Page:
Coming up to my 20 year "anni-diver-sary", having logged over 2,000 dives from destinations such as Thailand, Oman, Indonesia, Malta, and the Philippines (to name but a few), my affinity for the Big Blue is as strong now as it has ever been. In all my years of exploring the underwater world, the one question I have been asked more than any is "What is your best dive?", to which I have become accustomed to answering "the next one". But I do have one particular story, though hard to fathom (pun intended), I think might be deserving of "best" accolade.

Green Turtle

Lucky Number 9

A short back-story might be required quickly. I started diving when I was 9 (in the South of France), I began working as a Dive Professional age 19, which began on October 9th 2006, and my "best dive ever" would come on the 9th dive of a Liveaboard cruise to the Similan Islands, which coincidentally departed on April 9th 2009. Spooky? Or written in the stars?

On a perfect April evening, we set off due West from Phuket, into a chocolate box sunset onboard a chartered vessel, waking the next day to the majestic granite topography of the Similan Islands. Over the next few days we enjoyed a total of 14 dives in a sublime underwater meli-melo of beauty and diversity. By the end of the second day, we had already seen Leopard Sharks, Turtles, and Manta Rays. Feeling very smug, we ventured to our cabins, succumbing to the gentle rocking of the boat and sound of the waves. Nothing could have prepared us for what would follow the next day.

Spotted Eagle Ray

Richelieu Rock

Discovered by Jacques Cousteau, and named due to its overwhelming colour that resembled Cardinal Richelieu's robes, and U-shape structure of the submerged pinnacle that resembled his floreffe, the mystical Richelieu Rock was our next dive. There was unexplained electricity and excitement in the early-morning air that day. We were lucky enough to be the only boat up there at that moment, so jumped in for an early 6am dive. What follows is all true.

Harlequin Shrimp, Indonesia

It is customary...

To start the dive in its deepest point at 30 metres, looking for all manner of critters, while keeping one eye in the blue for Whale Sharks. Generally we search for Tigertail Seahorses, Frogfish, Ghost Pipefish and the elusive Harlequin Shrimp. Within the first 15 minutes of the dive, all had been found!?! With ample time remaining, we continued to search the bottom of the pinnacle, and ventured out into the sand, not in search of anything in particular, but why not? By pure luck, we came across the rarest shark in the Andaman Sea, the Bowmouth Guitar Shark! He wasn't hanging around and quickly shot off into the blue, leaving us to start making our way back to shallower water. On the way, we bumped head first into a White Spotted Eagle Ray, gracefully swimming over our heads. Ok, thank you Richelieu Rock, you have delivered a great dive yet again.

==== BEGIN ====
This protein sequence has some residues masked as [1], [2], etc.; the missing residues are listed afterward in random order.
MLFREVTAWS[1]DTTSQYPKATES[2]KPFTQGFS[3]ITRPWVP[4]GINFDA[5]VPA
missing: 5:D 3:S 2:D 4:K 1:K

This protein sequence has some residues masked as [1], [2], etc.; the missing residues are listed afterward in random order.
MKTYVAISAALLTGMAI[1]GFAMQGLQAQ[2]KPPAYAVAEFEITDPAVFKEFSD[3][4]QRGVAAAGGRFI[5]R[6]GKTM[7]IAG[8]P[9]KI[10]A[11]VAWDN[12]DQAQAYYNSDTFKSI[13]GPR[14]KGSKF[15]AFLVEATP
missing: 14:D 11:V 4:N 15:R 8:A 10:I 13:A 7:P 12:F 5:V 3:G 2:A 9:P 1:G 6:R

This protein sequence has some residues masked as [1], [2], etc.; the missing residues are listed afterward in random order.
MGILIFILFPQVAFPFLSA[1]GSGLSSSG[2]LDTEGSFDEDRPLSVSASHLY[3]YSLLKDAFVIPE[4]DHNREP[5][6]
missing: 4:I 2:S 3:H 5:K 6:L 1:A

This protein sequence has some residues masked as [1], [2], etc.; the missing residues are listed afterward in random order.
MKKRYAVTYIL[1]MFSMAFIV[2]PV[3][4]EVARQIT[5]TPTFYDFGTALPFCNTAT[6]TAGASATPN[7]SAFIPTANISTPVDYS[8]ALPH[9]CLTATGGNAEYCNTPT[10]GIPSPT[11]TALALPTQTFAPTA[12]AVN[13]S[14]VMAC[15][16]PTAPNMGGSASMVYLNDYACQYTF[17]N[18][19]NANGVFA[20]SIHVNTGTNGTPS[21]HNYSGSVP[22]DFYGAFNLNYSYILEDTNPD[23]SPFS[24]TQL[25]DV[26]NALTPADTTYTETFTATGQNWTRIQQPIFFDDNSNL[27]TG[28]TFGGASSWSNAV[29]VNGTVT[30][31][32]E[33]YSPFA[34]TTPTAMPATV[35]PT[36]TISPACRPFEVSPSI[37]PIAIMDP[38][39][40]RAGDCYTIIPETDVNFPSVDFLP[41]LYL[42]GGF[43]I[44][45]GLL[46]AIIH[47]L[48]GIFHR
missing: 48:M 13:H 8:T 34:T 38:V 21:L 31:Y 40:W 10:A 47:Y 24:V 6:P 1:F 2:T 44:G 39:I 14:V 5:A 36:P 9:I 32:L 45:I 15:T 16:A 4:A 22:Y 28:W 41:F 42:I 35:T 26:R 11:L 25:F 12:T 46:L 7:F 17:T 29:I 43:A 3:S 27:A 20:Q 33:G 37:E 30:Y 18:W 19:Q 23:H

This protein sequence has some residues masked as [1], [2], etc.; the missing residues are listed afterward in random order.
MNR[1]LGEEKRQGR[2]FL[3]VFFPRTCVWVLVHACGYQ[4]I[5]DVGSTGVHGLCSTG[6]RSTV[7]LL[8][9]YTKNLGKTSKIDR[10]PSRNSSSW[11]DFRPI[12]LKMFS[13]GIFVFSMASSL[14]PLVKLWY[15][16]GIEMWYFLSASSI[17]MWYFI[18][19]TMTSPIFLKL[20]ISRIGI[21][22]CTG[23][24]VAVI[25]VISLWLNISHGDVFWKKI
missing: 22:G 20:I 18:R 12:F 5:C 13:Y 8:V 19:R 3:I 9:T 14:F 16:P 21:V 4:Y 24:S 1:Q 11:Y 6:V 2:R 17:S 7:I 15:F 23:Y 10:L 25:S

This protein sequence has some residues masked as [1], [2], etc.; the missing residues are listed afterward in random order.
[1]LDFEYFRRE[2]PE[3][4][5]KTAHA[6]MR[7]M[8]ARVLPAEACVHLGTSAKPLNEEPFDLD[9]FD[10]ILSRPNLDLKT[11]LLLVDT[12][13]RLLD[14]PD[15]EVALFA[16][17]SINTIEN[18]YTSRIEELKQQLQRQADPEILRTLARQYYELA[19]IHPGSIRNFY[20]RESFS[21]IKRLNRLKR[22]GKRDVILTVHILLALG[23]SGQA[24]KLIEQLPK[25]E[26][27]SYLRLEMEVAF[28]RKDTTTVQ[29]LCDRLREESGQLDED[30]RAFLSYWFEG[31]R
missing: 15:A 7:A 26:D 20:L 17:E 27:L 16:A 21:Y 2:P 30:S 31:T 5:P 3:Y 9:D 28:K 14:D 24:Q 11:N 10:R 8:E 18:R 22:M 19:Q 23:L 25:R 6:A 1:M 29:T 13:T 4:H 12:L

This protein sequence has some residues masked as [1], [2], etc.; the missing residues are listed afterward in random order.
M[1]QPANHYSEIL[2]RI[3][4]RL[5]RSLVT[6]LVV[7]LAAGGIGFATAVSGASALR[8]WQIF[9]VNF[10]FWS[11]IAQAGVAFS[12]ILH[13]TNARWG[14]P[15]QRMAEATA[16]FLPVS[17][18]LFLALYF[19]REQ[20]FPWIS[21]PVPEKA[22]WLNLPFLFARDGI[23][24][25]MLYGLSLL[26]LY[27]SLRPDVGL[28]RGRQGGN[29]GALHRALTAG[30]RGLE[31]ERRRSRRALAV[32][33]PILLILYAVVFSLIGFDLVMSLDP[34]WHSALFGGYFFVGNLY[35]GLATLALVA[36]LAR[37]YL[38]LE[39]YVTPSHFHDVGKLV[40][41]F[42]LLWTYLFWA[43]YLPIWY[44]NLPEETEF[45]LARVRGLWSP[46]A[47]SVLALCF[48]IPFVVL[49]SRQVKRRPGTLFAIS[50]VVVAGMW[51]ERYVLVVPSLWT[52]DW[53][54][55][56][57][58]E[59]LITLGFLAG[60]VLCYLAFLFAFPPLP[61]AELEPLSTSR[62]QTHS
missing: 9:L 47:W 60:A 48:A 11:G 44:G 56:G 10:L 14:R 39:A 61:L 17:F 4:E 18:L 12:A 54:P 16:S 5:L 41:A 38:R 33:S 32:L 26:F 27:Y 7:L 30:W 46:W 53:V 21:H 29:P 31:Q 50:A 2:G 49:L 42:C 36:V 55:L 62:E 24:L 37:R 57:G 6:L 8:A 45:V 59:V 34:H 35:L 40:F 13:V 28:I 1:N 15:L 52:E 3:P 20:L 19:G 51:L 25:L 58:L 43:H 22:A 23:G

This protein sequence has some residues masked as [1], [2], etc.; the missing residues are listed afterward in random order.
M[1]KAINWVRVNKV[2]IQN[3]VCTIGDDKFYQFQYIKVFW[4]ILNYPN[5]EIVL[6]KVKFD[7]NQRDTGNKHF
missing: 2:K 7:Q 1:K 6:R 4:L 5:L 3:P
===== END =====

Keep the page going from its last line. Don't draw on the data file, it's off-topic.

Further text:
Lacy Scorpion Fish, Indonesia

A Lacy Scorpionfish

But the show was far from over. As we continued to move into the shallows, my eagle-eyed dive buddy spotted a Lacy Scorpionfish, a species not known to those waters, more commonly found in Indonesia. All of a sudden we heard a rapid clicking sound, clearly growing louder and louder. We looked up to be amazed by a pod of Dolphins slowly swimming across the top of pinnacle, some jumping out the water - an amazing site for those above and for us below. We attempted to move closer to no avail, and just as we thought we were the cause of the pod moving away, two (yes, two!!) Whale Sharks came out of the blue, and blessed us with their presence for a memorable safety stop.

Dolphins, Zanzibar Archipelago

The Ultimate Experience

There may be places around the world which are considered better than Richelieu Rock, but on that day, burdened with glorious purpose, Richelieu Rock left its mark on all of us. It is for days like this that we dive, constantly seeking that ultimate experience, and I believe I am lucky enough to have had that Ultimate of experiences. And just to make it extra sweet: how many special species did we see that dive? Lucky number 9.